Like Passover and Sukkot, Shavuot is an ancient pilgrimage, agricultural festival. Torah teaches that Shavuot begins on the 50th day after the first day of Pesach. This is the date that our ancient rabbinic tradition imagined that the children of Israel received the Torah at Mt. Sinai.

How do we observe and celebrate Shavuot at Reyim?

  • We bring in the holiday with the blessing of l'hadlik ner shel yom tov and we add shehecheyanu.
  • We decorate the synagogue and homes with greenery and fragrant flowers.
  • We have a community Tikkun Leyl Shavuot, a Jewish mystical ritual of text study and celebration that lasts late into the night.
  • We eat dairy foods, particularly cheesecake and blintzes, symbolizing the fulfillment of God's promise to bring the Children of Israel to a land flowing with milk and honey.
  • Our morning services on the first day of Shavuot begin at 9:30 AM. As we read the Ten Commandments, we will stand together and listen to the words of Torah as if we were standing at Sinai ourselves.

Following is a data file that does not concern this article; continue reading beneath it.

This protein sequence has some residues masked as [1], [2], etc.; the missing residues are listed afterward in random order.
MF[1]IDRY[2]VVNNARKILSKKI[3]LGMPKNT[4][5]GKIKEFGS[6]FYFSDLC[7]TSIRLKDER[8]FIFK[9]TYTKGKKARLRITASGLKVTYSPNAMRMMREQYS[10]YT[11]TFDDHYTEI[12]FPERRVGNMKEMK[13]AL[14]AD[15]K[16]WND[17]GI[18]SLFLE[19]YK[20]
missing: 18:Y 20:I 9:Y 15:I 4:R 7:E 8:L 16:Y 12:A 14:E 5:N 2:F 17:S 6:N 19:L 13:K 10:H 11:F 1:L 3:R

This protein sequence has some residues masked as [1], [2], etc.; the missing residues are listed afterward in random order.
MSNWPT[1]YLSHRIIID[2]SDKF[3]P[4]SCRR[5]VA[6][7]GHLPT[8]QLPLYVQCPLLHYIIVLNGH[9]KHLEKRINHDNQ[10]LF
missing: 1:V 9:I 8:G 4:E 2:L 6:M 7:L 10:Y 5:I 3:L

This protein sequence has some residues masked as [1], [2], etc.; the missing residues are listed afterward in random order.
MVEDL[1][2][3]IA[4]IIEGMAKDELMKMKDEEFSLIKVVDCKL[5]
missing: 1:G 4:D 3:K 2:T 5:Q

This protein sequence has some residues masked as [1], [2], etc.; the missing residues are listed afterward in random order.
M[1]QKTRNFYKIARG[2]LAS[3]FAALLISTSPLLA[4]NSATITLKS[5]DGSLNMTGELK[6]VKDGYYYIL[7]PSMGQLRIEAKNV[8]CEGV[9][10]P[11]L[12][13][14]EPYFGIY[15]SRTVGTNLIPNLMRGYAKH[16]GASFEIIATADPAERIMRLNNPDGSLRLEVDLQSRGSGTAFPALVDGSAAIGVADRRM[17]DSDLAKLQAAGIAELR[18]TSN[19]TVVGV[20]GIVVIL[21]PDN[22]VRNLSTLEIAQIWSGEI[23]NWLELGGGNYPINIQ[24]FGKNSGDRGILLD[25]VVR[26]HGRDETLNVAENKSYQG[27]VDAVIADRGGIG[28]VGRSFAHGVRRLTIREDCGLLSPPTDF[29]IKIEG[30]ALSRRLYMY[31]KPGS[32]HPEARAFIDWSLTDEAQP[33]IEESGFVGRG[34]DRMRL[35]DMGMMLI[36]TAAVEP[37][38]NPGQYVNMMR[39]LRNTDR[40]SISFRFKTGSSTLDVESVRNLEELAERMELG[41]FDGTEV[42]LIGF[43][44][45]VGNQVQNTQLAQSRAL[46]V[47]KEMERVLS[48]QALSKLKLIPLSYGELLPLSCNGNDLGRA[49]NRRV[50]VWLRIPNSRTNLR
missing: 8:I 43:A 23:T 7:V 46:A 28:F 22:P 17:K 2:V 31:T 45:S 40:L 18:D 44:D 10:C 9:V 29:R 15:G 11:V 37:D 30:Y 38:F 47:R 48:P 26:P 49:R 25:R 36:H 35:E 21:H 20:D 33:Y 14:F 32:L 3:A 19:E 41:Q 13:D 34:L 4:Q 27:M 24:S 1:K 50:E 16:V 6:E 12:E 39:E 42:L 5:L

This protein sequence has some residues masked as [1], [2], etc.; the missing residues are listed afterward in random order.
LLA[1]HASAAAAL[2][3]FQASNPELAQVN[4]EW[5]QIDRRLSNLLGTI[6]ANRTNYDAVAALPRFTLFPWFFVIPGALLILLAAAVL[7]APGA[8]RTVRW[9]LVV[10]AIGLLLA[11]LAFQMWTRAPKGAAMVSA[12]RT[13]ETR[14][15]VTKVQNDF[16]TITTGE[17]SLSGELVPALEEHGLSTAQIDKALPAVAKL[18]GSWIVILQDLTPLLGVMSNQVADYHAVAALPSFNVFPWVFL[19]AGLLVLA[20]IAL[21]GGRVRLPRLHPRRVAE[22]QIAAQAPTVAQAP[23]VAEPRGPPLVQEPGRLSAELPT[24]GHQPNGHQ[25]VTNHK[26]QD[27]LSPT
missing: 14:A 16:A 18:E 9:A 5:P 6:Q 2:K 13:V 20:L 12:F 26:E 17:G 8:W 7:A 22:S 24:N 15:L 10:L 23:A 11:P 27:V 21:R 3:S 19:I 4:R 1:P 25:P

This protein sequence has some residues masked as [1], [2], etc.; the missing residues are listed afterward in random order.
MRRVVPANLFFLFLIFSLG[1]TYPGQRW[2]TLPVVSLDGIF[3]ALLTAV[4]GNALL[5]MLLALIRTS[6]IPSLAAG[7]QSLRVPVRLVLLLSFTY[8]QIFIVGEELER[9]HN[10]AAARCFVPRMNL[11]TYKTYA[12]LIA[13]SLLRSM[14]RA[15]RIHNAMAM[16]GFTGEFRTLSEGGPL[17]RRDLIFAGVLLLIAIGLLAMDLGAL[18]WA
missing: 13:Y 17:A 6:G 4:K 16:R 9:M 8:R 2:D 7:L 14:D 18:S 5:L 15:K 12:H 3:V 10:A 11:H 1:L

• During services on the first day of Shavuot, just prior to the Torah reading, we read the medieval poem Akdamut, which describes how Jews maintained their faith in God despite persecutions throughout history.
  • On the second day of Shavuot, we recite Yizkor. We have two services: an early service in our chapel that begins at 6:45 AM, and a second service in the sanctuary that begins at 9 AM.
  • We read the Book of Ruth. The book takes its name from the character Ruth the Moabite, who, after losing her husband, returned with her mother-in-law Naomi to Naomi’s homeland in Bethlehem, and casts her lot in with people of Judah, ultimately leading to her marriage to Boaz there. With Boaz, Ruth gives birth to Obed, the father of Jesse, who according to tradition is the father of King David.
  • We bring the festival to a close with Mincha/Maariv services,followed by havdalah.